Distal Radius Fractures / Broken Wrists
The radius is one of the main bones of the forearm and plays a key role in the wrist and elbow joints. A distal radius fracture, or “broken wrist,” can sometimes occur after a fall or direct injury to the wrist.
Distal radius fractures are quite common. In fact, the radius is the most broken bone in the arm. When this occurs, it can often be treated non-operatively in a cast for several weeks. Sometimes, surgery is needed to repair the bone and set it back in the correct position.
- Bruising, swelling, and deformity of the wrist
- Immediate pain and tenderness over the wrist
- Numbness in the fingers
- Weakness in the wrist/hand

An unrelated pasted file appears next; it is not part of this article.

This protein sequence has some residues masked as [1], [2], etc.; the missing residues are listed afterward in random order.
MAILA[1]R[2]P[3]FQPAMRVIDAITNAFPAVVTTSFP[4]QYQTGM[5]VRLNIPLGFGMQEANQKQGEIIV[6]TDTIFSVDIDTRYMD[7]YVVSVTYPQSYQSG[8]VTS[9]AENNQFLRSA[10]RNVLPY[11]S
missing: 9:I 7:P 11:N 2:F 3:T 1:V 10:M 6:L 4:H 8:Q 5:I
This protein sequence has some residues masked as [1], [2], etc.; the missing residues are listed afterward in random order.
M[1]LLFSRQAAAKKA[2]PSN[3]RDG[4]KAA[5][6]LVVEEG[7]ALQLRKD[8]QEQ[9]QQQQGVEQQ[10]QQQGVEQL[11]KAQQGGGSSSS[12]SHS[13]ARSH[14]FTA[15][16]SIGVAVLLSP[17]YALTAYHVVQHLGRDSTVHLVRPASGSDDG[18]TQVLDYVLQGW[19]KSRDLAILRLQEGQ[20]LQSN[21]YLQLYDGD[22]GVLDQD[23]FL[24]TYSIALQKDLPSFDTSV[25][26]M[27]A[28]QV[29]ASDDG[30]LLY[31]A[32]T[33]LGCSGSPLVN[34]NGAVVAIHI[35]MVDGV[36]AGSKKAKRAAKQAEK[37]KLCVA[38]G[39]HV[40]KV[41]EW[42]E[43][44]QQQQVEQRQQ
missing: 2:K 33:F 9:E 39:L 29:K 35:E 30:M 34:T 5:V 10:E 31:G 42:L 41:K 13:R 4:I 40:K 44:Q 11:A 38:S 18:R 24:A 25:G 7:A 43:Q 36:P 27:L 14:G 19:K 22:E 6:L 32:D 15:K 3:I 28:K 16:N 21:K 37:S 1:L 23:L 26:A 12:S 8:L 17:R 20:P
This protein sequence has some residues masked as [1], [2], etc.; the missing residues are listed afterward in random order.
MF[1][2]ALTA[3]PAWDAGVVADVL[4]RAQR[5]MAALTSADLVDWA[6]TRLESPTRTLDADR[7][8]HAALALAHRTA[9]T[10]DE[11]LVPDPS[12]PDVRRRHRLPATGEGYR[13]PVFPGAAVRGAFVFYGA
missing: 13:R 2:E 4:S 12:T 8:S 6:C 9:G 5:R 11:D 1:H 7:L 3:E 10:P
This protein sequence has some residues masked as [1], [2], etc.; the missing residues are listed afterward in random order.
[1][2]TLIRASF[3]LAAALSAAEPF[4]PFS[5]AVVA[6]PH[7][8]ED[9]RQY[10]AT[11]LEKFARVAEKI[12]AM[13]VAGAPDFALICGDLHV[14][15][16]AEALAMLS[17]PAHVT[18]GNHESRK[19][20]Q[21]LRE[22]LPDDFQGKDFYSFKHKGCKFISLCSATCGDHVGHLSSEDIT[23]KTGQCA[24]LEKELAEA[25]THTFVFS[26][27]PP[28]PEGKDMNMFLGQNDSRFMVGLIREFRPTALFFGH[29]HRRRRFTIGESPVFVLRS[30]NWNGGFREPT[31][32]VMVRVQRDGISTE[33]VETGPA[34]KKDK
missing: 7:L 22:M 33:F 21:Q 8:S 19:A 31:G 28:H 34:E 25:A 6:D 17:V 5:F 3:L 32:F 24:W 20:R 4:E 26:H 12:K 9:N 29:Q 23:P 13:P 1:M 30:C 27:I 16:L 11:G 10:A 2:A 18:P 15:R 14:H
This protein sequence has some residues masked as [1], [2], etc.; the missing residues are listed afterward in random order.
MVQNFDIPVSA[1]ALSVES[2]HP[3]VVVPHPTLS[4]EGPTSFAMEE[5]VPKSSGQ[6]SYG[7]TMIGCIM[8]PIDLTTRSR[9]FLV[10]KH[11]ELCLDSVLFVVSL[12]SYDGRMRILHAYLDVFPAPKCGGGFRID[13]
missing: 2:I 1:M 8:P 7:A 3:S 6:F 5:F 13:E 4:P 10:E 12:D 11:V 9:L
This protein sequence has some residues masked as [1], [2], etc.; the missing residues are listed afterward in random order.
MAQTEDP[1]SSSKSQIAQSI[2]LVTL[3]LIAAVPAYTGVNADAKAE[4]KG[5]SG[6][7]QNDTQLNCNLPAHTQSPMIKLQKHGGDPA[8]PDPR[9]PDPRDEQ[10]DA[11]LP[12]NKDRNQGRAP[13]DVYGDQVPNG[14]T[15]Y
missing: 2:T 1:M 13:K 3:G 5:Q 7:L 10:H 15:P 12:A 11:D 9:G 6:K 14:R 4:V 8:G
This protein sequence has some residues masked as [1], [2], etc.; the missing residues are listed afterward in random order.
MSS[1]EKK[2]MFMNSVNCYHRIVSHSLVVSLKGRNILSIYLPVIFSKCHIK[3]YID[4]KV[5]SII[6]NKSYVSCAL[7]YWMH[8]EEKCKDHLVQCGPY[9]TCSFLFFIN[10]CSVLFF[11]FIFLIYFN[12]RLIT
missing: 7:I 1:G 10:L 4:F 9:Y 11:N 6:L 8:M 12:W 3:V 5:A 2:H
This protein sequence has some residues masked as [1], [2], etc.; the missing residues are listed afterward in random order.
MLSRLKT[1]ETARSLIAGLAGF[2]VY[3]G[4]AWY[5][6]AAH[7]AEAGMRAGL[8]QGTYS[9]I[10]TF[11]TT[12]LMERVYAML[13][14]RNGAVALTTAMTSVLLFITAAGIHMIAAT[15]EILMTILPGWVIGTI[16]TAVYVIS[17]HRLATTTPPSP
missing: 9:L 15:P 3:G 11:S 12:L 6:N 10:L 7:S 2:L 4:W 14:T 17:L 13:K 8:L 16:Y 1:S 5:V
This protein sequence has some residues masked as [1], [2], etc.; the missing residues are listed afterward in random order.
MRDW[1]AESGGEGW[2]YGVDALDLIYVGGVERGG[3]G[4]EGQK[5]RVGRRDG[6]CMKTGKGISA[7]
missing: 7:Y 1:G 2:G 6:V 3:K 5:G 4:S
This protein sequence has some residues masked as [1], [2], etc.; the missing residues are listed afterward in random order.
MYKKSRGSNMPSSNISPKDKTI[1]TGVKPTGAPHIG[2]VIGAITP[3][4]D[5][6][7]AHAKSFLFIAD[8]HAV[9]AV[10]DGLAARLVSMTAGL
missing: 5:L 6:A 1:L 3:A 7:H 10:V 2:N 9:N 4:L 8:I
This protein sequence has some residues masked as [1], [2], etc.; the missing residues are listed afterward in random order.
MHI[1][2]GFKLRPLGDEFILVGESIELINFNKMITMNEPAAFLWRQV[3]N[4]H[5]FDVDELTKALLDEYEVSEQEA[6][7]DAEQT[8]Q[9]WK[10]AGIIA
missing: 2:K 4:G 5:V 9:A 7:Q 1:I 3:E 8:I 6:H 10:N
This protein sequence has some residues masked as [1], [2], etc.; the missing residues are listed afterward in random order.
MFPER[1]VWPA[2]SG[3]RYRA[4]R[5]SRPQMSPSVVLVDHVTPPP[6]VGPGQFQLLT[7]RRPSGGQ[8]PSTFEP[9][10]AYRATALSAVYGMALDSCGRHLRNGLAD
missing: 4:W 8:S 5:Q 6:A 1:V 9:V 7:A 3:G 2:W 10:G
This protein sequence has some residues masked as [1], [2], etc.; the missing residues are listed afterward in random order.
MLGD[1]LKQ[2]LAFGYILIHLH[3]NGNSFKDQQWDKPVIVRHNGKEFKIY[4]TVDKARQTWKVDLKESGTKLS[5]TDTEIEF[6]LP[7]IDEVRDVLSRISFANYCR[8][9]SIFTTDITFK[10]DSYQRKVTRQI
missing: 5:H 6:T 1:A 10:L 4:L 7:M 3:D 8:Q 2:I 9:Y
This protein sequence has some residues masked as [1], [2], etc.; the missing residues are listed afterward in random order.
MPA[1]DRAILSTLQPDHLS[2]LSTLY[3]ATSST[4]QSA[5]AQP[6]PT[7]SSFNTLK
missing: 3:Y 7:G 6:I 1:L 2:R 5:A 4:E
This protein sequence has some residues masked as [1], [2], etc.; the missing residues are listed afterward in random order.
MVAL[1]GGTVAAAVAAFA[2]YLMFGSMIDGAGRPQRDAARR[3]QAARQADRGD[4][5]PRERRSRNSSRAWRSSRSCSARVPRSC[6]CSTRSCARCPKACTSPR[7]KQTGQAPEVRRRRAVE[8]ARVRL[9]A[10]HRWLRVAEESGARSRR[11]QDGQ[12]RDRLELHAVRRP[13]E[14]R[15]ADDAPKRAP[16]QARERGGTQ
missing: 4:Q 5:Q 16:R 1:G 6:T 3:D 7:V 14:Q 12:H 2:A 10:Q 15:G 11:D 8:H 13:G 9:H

- Decreased grip strength secondary to pain
Wrist fractures are typically diagnosed with X-rays. An MRI may be used to determine if there is any damage to the surrounding tendons and ligaments of the wrist. This type of imaging will provide specific details about the type and extent of the fractured bone.
Distal radius fractures are commonly treated non-surgically through cast immobilization. This helps the bone stay in alignment while it heals. Surgical fixation may be required for proper healing if the fracture is in several locations or misaligned. After healing has occurred, it is essential to restore the normal grip strength of the wrist. This is done by working with a physical therapist to allow you to return to normal wrist function.